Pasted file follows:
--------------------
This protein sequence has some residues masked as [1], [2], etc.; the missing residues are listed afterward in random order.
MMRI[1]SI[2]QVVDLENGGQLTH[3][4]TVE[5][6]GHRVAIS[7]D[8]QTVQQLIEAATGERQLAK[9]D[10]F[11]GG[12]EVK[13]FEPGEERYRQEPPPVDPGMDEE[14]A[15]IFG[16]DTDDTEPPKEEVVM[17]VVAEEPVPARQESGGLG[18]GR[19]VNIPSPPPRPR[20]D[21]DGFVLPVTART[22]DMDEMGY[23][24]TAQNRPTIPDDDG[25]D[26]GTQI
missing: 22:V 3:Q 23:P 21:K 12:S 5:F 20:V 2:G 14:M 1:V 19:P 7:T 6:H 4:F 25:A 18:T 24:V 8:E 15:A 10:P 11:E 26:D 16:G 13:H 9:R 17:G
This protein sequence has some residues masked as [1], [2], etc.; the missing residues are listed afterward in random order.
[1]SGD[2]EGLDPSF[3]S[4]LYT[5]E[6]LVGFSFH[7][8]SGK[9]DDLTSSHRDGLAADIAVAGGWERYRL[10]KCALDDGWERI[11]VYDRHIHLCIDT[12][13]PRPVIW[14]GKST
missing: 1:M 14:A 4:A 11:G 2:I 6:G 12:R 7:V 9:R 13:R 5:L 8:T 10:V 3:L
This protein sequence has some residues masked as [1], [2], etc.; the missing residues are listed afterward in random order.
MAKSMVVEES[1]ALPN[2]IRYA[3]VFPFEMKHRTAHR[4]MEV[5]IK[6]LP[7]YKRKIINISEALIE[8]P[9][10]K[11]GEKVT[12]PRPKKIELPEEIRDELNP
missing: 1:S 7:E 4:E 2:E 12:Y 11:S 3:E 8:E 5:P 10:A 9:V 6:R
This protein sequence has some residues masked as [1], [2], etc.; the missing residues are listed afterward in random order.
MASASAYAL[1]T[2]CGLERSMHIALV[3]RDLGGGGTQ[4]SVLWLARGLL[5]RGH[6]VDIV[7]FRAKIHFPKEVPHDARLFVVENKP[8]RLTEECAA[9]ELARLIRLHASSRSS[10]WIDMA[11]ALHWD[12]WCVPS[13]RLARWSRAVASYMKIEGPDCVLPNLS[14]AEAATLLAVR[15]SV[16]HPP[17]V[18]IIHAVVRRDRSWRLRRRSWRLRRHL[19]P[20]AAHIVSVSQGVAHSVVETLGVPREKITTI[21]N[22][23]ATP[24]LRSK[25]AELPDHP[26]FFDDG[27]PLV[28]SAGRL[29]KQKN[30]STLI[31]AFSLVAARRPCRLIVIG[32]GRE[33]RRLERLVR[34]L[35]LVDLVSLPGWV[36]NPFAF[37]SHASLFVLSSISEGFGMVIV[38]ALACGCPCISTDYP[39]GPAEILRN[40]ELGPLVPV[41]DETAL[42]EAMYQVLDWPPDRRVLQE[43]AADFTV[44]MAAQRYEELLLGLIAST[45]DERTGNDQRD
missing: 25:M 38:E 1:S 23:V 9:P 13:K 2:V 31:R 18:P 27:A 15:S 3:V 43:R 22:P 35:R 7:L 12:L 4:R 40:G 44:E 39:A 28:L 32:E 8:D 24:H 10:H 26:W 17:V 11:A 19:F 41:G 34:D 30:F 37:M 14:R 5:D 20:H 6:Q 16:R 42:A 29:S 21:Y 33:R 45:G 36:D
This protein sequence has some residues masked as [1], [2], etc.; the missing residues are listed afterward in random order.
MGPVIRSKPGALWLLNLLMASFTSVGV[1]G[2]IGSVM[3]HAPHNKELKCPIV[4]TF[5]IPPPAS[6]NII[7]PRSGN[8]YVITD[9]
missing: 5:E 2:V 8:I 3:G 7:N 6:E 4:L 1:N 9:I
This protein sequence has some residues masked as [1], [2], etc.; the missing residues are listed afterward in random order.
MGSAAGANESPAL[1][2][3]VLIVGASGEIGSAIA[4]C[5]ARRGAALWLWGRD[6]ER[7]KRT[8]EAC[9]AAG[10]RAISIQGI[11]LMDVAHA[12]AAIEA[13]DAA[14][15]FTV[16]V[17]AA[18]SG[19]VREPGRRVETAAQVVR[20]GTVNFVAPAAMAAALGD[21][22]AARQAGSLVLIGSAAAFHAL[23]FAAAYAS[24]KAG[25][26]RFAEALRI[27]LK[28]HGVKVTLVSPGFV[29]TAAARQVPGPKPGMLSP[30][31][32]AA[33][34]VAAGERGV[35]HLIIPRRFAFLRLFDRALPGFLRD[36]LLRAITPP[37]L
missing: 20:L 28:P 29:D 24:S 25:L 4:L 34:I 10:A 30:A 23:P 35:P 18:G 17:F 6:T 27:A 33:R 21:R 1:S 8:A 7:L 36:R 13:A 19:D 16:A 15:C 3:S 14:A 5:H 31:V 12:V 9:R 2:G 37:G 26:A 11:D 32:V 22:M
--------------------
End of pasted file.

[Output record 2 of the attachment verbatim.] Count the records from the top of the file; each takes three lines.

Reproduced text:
This protein sequence has some residues masked as [1], [2], etc.; the missing residues are listed afterward in random order.
[1]SGD[2]EGLDPSF[3]S[4]LYT[5]E[6]LVGFSFH[7][8]SGK[9]DDLTSSHRDGLAADIAVAGGWERYRL[10]KCALDDGWERI[11]VYDRHIHLCIDT[12][13]PRPVIW[14]GKST
missing: 1:M 14:A 4:A 11:G 2:I 6:G 12:R 7:V 9:R 13:R 5:L 8:T 10:V 3:L